The Queensland Premier, The Honourable Anna Bligh, turned the first sod for the $135 million Smart State Medical Research Centre on Tuesday 9 February 2010.
Queensland Institute of Medical Research’s new building is set to expand the current research facilities within the Institute.
“This event is an important milestone for the Queensland Institute of Medical Research,” said the Chair of QIMR Council, Professor John Hay AC. “The new facility will accommodate an additional 400 scientists in 20 purpose-built research laboratories and serve to link the two existing QIMR buildings.”
Watpac Construction is building the new 13-floor state-of-the-art medical research facility, which will be on the site of the former Queensland Radium Institute.
”We are delighted to be playing a significant role in the development of this historic project,” said Watpac Limited Managing Director, Greg Kempton.
“The Smart State Medical Research Centre will be an important asset to QIMR, and to the wider community, and we are committed to building a world-class, quality facility that will benefit Queenslanders for many years to come.”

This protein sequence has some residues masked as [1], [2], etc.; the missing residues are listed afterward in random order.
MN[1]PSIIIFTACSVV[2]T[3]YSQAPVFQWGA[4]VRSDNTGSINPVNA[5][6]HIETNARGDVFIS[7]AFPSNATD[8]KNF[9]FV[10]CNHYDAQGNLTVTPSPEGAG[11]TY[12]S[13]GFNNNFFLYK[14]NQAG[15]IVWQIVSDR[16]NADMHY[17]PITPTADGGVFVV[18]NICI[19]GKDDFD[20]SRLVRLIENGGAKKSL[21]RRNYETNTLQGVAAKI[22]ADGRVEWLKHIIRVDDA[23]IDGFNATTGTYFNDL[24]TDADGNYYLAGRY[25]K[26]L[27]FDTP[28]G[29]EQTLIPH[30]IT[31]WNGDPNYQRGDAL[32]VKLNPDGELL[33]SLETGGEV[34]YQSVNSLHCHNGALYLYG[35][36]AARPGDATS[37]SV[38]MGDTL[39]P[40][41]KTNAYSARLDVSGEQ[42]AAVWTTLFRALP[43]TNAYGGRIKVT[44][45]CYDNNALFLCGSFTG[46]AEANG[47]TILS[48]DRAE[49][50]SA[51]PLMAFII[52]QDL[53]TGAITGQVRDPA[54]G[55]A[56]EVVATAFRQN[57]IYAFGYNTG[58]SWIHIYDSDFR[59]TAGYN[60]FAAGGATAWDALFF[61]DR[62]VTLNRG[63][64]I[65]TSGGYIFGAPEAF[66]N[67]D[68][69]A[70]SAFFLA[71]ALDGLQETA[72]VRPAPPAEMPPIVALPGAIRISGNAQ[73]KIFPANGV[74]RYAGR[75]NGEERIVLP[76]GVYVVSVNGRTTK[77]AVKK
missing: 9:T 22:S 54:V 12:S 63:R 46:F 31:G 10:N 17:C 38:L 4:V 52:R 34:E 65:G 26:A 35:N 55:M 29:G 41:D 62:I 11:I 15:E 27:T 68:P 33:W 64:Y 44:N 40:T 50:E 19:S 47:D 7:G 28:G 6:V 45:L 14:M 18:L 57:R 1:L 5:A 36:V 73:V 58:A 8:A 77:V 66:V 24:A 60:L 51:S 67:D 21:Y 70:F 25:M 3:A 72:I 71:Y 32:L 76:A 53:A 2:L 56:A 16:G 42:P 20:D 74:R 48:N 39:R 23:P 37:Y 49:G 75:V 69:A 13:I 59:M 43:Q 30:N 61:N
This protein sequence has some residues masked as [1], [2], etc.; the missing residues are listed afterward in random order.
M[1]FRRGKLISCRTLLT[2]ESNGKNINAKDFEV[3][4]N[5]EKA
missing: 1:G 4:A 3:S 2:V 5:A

“The capital expansion was made possible by a most generous gift from The Atlantic Philanthropies, as well as funding from the State and Federal governments. It will increase our current research capacity in areas such as tropical diseases, vaccine development, cancer and genetics. It will allow the development of a new Mental Health Research Division, as well as the expansion of our highly successful education program,” said Professor Hay from QIMR Council.
The sod-turning proceedings were opened with a Welcome to Country by Maroochy Barambah, Songwoman from the Turrbal people, and a traditional Indigenous smoking ceremony will be conducted by representatives from the Nunukula Yagera people.
To mark the occasion, a time capsule representing the Institute in 2010 was buried on the construction site. The capsule includes information about recent QIMR research achievements, the current state of Indigenous health in Australia, equipment used in QIMR laboratories including a Genotyping Chip, Epidemiology Health Questionnaire and a Gilson Pipetman, as well as a photographic list of current staff.